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The Virtues of Government Service: #12 – Public Service

“We make a living by what we get, but we make a life by what we give!”

Winston Churchill

Public service is a service rendered in the public interest. As a government employee, public interest work can allow you to achieve greater goals beyond earning a paycheck. For example, you can work to advance amazing technologies, effect societal change, support important public causes or provide equal access to justice for needy individuals and organizations. Over the course of a career, you can do all these things and make a lasting contribution to the country and even the world.

Service and Power

As a government employee or elected official, your commitment is to serve others – i.e. the “public interest”. Your role is, at many times, that of a leader. To execute your job, you have certain powers conveyed to you. The power invested in a single individual can truly make a difference in the lives of many. Accordingly, these powers must be safeguarded, managed carefully and not abused. With this mindset, government service can be highly rewarding.

Service is a Mindset

Service is giving to others, or to a larger purpose. You serve with a giving attitude, without selfishness and self-interest. You do what is needed with commitment, love, and excellence. You serve those in need and help others who are serving. This virtue is not simply to serve the wishes and desires of others. If you love and care for someone, then you serve their real needs. The highest meaning of service is to serve a greater purpose.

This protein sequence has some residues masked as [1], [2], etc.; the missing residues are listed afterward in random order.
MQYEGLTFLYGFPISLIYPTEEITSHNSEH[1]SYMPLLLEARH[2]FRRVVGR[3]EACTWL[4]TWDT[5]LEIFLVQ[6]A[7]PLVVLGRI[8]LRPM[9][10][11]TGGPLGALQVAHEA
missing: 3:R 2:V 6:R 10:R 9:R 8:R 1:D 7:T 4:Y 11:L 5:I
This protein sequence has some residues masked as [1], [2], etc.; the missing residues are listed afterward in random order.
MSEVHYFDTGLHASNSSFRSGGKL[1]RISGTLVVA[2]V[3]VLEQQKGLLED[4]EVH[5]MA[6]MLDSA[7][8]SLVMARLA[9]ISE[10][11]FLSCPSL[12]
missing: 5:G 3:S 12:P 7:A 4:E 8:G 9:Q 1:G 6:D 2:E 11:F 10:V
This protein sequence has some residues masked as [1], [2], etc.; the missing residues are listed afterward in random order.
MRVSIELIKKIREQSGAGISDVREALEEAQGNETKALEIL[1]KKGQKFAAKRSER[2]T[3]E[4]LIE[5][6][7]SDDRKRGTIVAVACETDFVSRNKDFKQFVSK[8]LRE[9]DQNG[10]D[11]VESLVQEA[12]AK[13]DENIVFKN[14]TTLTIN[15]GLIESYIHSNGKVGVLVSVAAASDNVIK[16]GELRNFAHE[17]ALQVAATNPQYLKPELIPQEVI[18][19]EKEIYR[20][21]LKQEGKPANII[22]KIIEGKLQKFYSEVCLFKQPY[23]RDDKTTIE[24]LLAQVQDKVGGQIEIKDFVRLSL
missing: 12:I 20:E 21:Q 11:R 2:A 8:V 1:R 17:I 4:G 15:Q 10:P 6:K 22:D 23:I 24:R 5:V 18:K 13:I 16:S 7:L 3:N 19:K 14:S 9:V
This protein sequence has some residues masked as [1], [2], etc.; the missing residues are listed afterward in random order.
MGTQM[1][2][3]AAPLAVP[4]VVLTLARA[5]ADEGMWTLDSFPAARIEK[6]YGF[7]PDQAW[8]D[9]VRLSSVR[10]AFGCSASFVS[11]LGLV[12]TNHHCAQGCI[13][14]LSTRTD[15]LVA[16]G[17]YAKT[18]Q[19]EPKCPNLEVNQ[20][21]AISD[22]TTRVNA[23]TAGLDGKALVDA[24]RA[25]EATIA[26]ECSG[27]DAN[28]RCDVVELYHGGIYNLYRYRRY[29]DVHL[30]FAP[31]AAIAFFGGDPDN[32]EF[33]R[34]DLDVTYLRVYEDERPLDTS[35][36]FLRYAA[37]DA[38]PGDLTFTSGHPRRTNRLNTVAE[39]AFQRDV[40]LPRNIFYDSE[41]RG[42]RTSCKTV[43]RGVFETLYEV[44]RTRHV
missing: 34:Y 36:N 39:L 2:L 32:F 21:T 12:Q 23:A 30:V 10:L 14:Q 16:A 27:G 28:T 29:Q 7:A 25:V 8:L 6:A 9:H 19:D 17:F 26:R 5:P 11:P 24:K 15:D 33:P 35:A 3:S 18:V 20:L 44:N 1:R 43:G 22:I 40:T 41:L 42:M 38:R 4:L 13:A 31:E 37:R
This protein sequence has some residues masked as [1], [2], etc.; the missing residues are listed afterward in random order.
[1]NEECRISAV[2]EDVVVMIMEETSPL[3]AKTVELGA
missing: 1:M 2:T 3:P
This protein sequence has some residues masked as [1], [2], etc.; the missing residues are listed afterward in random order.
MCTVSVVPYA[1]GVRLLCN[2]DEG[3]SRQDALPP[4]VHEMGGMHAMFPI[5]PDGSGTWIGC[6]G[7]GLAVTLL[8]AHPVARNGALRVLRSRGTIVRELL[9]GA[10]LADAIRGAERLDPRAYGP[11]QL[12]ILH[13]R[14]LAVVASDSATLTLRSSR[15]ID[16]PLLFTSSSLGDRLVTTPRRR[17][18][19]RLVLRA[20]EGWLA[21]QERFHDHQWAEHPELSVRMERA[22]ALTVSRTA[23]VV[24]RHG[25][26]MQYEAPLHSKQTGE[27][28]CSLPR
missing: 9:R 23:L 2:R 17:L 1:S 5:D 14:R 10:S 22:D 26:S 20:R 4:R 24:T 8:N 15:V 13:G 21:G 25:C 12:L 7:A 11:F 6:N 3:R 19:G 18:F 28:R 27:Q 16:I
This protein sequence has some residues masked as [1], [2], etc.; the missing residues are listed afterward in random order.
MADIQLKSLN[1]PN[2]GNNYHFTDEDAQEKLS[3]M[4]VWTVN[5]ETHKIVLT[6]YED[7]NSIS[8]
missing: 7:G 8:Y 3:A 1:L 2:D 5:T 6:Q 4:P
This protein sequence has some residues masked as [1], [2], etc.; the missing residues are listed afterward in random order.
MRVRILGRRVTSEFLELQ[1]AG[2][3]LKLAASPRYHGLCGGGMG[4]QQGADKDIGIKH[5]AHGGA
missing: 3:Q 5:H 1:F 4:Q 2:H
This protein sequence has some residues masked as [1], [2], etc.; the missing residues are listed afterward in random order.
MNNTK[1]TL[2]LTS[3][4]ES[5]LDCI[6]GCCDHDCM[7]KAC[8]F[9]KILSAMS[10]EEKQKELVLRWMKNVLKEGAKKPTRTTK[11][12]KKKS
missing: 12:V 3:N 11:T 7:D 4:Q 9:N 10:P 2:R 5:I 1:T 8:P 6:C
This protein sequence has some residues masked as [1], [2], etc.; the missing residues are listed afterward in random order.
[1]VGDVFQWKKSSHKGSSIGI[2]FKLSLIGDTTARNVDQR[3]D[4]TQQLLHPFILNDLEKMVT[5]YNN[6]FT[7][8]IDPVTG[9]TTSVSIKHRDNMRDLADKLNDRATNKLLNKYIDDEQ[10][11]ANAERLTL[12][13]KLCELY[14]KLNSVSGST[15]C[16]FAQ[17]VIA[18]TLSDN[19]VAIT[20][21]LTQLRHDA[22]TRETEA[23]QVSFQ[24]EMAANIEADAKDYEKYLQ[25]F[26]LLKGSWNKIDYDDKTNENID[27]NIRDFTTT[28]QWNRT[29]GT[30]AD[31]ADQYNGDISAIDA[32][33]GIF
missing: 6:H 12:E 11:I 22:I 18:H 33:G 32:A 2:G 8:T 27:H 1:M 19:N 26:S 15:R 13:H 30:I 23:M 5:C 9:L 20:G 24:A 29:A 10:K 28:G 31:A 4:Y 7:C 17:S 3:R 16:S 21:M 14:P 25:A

Service to Self

Concern for the well-being of others doesn’t imply disrespect or disregard for yourself. In fact, some people argue that there is no such thing as true selflessness. Even Mother Teresa and Gandhi had self-regard and self-interest. Being altruistic is the way to go for anything that’s meant to have lasting value. Gandhi famously said;

“The best way to find yourself is to lose yourself in the service of others.”

Service with a Smile – Two Stories

Story 1: I don’t know if Lincoln was the kindest president, but he certainly was among the ablest to poke fun at himself and take criticism – both of which are characteristics that imply kindness and a notable lack of arrogance. The most famous example of Lincoln poking fun at himself came in one of the Lincoln-Douglas debates, during which Lincoln made fun of his own homely appearance. Lincoln said at the debate, “My opponent has called me ‘two-faced.’ Honestly, if I had two faces, would I be showing you this one?”

Story 2: Another President known for his thoughtfulness was William McKinley. He became the third American president to be assassinated, following Abraham Lincoln in 1865 and James A. Garfield in 1881. McKinley was followed by a journalist who, at every opportunity, trashed him. One day, noticing that the man was ill, McKinley shared his carriage with the journalist and then gave him his coat. McKinley’s second Secretary of War, Elihu Root, said that McKinley was more thoughtful of others than any other man he ever knew. Typical of McKinley is the story that, immediately after being shot, McKinley’s first action was to tell the crowd to stop beating the shooter.